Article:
The WG agreed to form a SG to examine the issue.

2.5.2 SG Status

This SG was formed in February 2007. The first task of the SG will be to draft its TORs for approval by the WG.

EC's Response to the CAC/TH Sub-group Status

EC has accepted that all current undergoing work related to the CAC/TH SG will be continued throughout the 2007-2008 year to resolve the data quality and data gap issues.

2.6 Alternate Threshold Sub-group

2.6.1 Background

Prior to 2000, all substances listed in the NPRI had common reporting criteria: 10 tonnes manufactured, processed or otherwise (MPO) used at a concentration of 1% or more, except for by-products. This is known as the conventional MPO threshold. In addition to the requirement of MPO threshold, a facility would have reported the substance to the NPRI only if the 20,000-hour employee threshold was met.

Since that time, a number of substances have been added to the NPRI at alternate thresholds (ATH) (over 90 substances). The addition of these substances at an ATH has been done on a case-by-case basis, taking into account harmonization with other jurisdictions, international reporting requirements (e.g., Convention on Long-range Transboundary Air Pollution) and other, mainly policy-based factors.

WG members and EC identified a need to review this process and make listing of NPRI substances with an ATH more consistent and transparent. There is a need to develop a systematic framework for choosing substances that may require an ATH, and for setting the appropriate ATH. Consequently, EC and WG members have been working on developing an ATH Framework document since 2002. This Framework evolved into a proposal document tabled at the NPRI consultation meeting in September 2004 and at that time, WG members agreed to use the Framework as a working document.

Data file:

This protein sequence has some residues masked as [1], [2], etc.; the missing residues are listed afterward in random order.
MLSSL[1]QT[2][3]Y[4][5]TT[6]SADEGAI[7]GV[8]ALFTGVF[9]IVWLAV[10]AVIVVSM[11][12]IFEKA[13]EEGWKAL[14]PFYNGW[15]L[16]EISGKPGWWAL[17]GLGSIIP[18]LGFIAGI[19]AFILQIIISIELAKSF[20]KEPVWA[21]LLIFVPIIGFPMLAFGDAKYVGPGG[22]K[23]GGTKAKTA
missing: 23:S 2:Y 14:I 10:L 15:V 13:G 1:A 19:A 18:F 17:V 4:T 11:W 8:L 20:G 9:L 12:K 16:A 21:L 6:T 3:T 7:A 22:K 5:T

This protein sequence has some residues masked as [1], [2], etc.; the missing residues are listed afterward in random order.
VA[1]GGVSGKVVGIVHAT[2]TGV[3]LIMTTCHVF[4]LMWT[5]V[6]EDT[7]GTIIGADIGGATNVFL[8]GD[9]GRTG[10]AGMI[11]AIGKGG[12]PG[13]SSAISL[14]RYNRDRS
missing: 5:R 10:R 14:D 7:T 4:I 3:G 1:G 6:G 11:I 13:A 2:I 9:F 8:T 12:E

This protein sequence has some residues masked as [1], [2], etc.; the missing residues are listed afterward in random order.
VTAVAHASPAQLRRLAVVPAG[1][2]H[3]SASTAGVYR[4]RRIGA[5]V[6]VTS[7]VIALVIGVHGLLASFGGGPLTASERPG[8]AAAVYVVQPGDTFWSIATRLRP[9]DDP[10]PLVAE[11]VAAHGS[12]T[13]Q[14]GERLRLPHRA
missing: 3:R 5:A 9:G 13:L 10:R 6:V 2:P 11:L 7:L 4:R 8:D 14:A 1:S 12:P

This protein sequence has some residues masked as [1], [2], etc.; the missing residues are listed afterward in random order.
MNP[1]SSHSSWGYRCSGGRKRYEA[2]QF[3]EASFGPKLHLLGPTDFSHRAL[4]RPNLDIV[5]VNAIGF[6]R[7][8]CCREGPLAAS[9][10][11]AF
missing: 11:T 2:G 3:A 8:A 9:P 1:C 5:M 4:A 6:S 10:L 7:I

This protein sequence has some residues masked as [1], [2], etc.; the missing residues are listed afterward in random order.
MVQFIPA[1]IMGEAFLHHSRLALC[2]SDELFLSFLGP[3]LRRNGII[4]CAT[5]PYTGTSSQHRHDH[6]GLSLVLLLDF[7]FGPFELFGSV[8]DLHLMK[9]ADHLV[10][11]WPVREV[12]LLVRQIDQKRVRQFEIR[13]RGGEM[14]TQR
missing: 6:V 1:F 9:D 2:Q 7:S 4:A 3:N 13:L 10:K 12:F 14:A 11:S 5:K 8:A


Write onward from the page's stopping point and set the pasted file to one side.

At the WG meeting in June 2006, EC proposed to the WG the option of utilizing a "reversible" air dispersion modeling technique to determine the appropriate reporting thresholds for Category 3 substances as defined in the ATH Framework. As a result, the WG re-convened the ATH SG, whose mandate is to examine the concept of an ATH Framework in a broader context, including the modeling component.

2.6.2 SG Status

The TORs for the SG were approved by the WG at the November 2006 meeting. These include the following:

  1. Review the ATHframework developed in 2004 and review how the past decisions were made on adding substances at an ATH
  2. Explore the merits and limitations of models and other mechanisms (e.g. toxicity data, policy decisions) to establish an ATH
  3. Define substances of special concern (category 3 substances) that should be considered for an ATH
  4. Develop a proposal to complete the review and refinement of theATH framework.

The SG has met through several conference calls since November 2006 and is at reviewing and updating the 2004 ATH Framework document. Two mechanisms for establishing an ATH is being explored:

  • "Reversible" air dispersion modeling (science-based), and
  • Information gathering through the Domestic Substance List (DSL) post-categorization activities (fact-based).

EC and Ontario MOE have conducted preliminary work to test the "reversible' air dispersion modelling approach. Separately, the SG is considering how best to use the DSL post-categorization information to establish thresholds.